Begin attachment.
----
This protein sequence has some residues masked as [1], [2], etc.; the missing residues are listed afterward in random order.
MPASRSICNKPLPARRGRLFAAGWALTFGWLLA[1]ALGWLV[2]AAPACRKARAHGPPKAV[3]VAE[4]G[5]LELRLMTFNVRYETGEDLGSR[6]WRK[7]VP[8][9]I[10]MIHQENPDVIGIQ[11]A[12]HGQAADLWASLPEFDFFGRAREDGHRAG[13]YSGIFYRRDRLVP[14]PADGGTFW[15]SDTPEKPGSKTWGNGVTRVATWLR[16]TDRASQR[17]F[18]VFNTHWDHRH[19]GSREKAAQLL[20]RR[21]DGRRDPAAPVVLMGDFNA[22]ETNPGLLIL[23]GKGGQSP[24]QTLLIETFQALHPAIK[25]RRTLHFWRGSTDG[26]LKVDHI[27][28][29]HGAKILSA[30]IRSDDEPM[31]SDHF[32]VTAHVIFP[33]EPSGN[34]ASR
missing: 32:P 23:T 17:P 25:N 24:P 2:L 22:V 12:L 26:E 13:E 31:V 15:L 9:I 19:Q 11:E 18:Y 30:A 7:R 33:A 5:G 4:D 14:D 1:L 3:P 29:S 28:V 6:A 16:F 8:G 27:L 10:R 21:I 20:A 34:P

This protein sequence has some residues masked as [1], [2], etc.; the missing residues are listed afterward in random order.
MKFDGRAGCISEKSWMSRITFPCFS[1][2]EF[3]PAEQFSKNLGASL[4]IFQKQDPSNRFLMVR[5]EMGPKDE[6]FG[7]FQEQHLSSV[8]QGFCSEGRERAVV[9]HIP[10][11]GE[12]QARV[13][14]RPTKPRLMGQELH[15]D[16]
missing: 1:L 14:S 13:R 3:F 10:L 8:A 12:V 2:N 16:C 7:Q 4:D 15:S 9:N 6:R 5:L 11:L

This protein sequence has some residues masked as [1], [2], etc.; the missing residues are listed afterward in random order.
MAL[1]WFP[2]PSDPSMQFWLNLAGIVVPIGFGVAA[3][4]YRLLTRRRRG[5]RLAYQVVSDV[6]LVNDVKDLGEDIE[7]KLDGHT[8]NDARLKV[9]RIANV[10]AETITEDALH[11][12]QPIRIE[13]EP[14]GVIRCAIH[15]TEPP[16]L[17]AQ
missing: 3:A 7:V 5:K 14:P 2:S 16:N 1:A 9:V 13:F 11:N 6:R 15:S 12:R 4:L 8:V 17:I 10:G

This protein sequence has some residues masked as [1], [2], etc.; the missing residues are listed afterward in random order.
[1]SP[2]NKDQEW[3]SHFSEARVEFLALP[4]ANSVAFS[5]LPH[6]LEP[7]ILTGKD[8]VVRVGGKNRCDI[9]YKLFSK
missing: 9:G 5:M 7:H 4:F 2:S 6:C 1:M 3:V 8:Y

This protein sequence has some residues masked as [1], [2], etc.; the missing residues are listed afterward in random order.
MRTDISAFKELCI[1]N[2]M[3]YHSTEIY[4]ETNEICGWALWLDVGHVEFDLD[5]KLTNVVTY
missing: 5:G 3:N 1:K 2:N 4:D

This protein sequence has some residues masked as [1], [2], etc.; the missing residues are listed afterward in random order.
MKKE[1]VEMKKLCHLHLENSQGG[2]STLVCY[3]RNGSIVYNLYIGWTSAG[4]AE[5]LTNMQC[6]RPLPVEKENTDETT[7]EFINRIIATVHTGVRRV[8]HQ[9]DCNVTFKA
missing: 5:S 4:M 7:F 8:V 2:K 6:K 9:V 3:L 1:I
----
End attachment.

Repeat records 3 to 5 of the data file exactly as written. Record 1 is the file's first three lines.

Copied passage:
This protein sequence has some residues masked as [1], [2], etc.; the missing residues are listed afterward in random order.
MAL[1]WFP[2]PSDPSMQFWLNLAGIVVPIGFGVAA[3][4]YRLLTRRRRG[5]RLAYQVVSDV[6]LVNDVKDLGEDIE[7]KLDGHT[8]NDARLKV[9]RIANV[10]AETITEDALH[11][12]QPIRIE[13]EP[14]GVIRCAIH[15]TEPP[16]L[17]AQ
missing: 3:A 7:V 5:K 14:P 2:S 16:N 1:A 9:V 13:F 11:N 6:R 15:S 12:R 4:L 8:V 17:I 10:G

This protein sequence has some residues masked as [1], [2], etc.; the missing residues are listed afterward in random order.
[1]SP[2]NKDQEW[3]SHFSEARVEFLALP[4]ANSVAFS[5]LPH[6]LEP[7]ILTGKD[8]VVRVGGKNRCDI[9]YKLFSK
missing: 9:G 5:M 7:H 4:F 2:S 6:C 1:M 3:V 8:Y

This protein sequence has some residues masked as [1], [2], etc.; the missing residues are listed afterward in random order.
MRTDISAFKELCI[1]N[2]M[3]YHSTEIY[4]ETNEICGWALWLDVGHVEFDLD[5]KLTNVVTY
missing: 5:G 3:N 1:K 2:N 4:D